1. Nutrition – By nutrition I mean both during the session itself (if it’s long enough to warrant exogenous fuel) and the food you consumed in the previous 24 hours. Did you eat an entire pizza and have a few beers the night before an 18-mile long run and then feel heavy-legged the entire way? Keeping tabs of the specific foods that maximize your performance is key. Then, when it comes time to planning your race week meals, you know exactly what foods to stay away from, and which to load up on.
  1. Environmental Conditions – This has two parts: the atmospheric conditions and the topography. What was the weather like? Did you run or bike in the middle of a hot summer day when the temperature was 90 degrees F? Was it raining? Were there 25 mile per hour wind gusts? What kind of terrain did you complete the workout on? Did your three-hour bike ride include 4,000 feet of climbing? Did you run on rolling hills? These are all important details to note that will influence perceived exertion, heart rate, power and pacing.
  1. Previous Night’s Sleep – Chances are this will correlate with perceived effort and other performance indicators. If you’ve had a string of poor sleep, whether quality or quantity, you’ll likely see the effects of that in your training. More importantly, once you’ve identified a stretch of consistently poor training, and a similar stretch of diminished sleep, you’re now armed with some valuable information to change things.
  1. Running Shoes or Bike – Identifying the running shoes you wore and bike you rode (if you have more than one) allows you to track their use over time. This can be especially helpful with running shoes, which tend to have a shorter life span of around 300-500 miles (this, of course, depends on the shoe). Run beyond the life span of the shoe and you might encounter an injury along the way.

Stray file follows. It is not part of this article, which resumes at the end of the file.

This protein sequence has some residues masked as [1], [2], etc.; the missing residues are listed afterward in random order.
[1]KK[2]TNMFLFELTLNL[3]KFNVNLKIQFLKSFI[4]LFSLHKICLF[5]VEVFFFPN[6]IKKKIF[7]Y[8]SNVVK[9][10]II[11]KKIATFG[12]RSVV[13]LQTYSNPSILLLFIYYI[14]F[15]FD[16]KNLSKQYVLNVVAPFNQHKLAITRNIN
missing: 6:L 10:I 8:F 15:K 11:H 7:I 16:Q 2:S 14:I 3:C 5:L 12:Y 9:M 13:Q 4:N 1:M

Data Extras – I call these extras because you need specific equipment to track them. They aren’t essential (some would argue with that statement). Yes, from a performance standpoint, do they offer benefits? Absolutely. But if you aren’t able to or don’t care to track them, that’s okay. You can still develop a solid, well-rounded training approach that you can track over time without them.

  • Heart Rate: Heart rate can be a helpful complement to “feel.” Certain training approaches, like the Maffetone Method, use heart rate as the primary parameter. Documenting whether you stayed within your target zone is somewhat helpful, but paired with “feel,” it’s even more so.
  • Power: It’s mostly used for cycling, though you’ll find there is a new running power meter coming on the market. Power’s a primary data point that many professional triathletes and cyclists use to guide there training and racing. Unlike heart rate, power isn’t influenced by environmental factors (such as temperature). Many would argue, such as renounced exercise physiologist Dr. Andrew Coggan, that power, and specifically functional threshold power, is “the single greatest determinant of cycling performance.”
  • Heart Rate Variability – I’ve written about HRV before in this article about knowing when to take a day off. It’s basically a marker for stress and your nervous system’s preparedness for training. This data point is helpful by itself, especially from a lifestyle standpoint. But, looking at HRV in conjunction with other markers of performance can provide some really helpful insights about tailoring your upcoming training session.

Craig Moscetti

Craig Moscetti, MPH is a public health & wellness consultant; runner and triathlete on the Timex Factory Team; founder of Craig Moscetti Training Systems; freelance writer and blogger; and Minnesota Distance Running Association Board Member. www.craigmoscetti.com
Author: Craig Moscetti